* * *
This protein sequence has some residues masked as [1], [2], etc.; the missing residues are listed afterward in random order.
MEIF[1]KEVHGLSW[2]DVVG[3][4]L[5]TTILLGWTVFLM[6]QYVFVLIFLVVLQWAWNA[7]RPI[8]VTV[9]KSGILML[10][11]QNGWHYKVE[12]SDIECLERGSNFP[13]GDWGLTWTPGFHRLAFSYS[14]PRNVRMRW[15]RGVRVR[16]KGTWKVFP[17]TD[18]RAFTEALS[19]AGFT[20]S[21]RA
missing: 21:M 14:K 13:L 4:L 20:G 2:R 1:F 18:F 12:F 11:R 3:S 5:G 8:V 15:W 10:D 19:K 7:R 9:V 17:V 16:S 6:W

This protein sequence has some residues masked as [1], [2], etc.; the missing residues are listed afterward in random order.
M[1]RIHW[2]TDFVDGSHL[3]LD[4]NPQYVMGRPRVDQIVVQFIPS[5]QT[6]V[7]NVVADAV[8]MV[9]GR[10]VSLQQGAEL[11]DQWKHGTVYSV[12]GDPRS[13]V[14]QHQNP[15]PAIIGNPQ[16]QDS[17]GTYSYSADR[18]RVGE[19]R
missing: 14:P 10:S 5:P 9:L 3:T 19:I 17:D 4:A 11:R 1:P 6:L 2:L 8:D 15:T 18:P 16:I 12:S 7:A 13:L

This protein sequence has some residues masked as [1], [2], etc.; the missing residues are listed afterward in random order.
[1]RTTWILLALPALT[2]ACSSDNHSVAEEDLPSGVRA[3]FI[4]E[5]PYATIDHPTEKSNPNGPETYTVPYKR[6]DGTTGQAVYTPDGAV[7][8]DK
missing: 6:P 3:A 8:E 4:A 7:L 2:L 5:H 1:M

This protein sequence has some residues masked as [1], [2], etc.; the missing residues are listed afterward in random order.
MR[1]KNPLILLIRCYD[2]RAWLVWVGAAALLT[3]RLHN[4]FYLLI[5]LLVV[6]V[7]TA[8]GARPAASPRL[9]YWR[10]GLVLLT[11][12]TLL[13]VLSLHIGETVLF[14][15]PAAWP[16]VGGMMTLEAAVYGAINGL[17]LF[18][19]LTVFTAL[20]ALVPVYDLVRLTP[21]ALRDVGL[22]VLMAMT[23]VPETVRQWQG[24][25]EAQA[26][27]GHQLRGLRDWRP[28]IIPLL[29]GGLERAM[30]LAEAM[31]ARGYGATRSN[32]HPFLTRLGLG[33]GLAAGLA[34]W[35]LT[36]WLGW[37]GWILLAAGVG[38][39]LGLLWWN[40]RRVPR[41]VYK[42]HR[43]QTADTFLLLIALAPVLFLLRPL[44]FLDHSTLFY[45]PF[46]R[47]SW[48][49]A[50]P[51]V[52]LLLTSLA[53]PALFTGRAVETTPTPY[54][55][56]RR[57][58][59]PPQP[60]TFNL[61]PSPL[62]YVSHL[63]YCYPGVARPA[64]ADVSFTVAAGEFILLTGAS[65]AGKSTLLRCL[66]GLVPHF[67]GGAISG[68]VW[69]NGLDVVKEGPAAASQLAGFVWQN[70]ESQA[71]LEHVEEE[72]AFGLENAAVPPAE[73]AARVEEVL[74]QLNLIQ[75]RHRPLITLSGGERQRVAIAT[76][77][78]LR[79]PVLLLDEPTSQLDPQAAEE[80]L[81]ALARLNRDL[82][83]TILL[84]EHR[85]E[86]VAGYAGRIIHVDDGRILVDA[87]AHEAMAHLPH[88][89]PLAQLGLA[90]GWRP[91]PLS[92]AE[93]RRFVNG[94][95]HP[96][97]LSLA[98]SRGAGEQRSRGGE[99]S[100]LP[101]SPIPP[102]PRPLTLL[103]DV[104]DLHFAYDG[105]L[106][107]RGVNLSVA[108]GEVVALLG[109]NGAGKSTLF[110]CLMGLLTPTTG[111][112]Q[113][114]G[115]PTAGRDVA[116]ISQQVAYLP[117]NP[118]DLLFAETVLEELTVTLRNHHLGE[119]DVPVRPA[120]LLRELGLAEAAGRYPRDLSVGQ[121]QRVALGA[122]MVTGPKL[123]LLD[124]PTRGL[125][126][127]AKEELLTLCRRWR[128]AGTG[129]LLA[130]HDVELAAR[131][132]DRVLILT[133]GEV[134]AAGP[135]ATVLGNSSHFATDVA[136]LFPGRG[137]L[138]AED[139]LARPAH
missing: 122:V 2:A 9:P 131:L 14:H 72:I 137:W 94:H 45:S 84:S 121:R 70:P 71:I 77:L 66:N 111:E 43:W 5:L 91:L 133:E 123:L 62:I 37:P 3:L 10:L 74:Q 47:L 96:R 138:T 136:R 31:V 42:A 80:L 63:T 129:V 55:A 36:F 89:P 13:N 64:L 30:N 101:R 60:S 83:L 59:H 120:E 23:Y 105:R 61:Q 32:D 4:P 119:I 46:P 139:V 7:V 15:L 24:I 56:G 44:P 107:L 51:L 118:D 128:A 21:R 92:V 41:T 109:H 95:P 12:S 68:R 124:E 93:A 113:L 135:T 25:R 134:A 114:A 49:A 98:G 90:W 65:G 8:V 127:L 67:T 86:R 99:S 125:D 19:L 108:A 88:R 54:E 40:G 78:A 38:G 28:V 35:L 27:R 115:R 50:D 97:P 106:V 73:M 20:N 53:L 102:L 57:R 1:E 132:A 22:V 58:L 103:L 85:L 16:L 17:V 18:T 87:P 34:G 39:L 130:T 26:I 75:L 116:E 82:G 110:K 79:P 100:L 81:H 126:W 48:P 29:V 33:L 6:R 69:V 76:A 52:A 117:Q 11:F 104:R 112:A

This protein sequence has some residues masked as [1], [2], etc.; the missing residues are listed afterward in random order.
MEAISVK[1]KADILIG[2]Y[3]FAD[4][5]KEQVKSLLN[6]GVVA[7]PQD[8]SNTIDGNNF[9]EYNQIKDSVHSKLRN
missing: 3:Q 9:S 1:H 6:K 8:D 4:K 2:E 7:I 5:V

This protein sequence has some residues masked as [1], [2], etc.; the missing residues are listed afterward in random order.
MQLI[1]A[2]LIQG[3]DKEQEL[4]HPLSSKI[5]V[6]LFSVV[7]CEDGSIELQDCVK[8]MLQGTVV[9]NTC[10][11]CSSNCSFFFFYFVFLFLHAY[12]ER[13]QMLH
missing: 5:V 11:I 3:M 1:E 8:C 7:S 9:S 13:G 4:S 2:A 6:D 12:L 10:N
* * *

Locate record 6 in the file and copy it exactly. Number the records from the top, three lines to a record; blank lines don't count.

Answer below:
This protein sequence has some residues masked as [1], [2], etc.; the missing residues are listed afterward in random order.
MQLI[1]A[2]LIQG[3]DKEQEL[4]HPLSSKI[5]V[6]LFSVV[7]CEDGSIELQDCVK[8]MLQGTVV[9]NTC[10][11]CSSNCSFFFFYFVFLFLHAY[12]ER[13]QMLH
missing: 5:V 11:I 3:M 1:E 8:C 7:S 9:S 13:G 4:S 2:A 6:D 12:L 10:N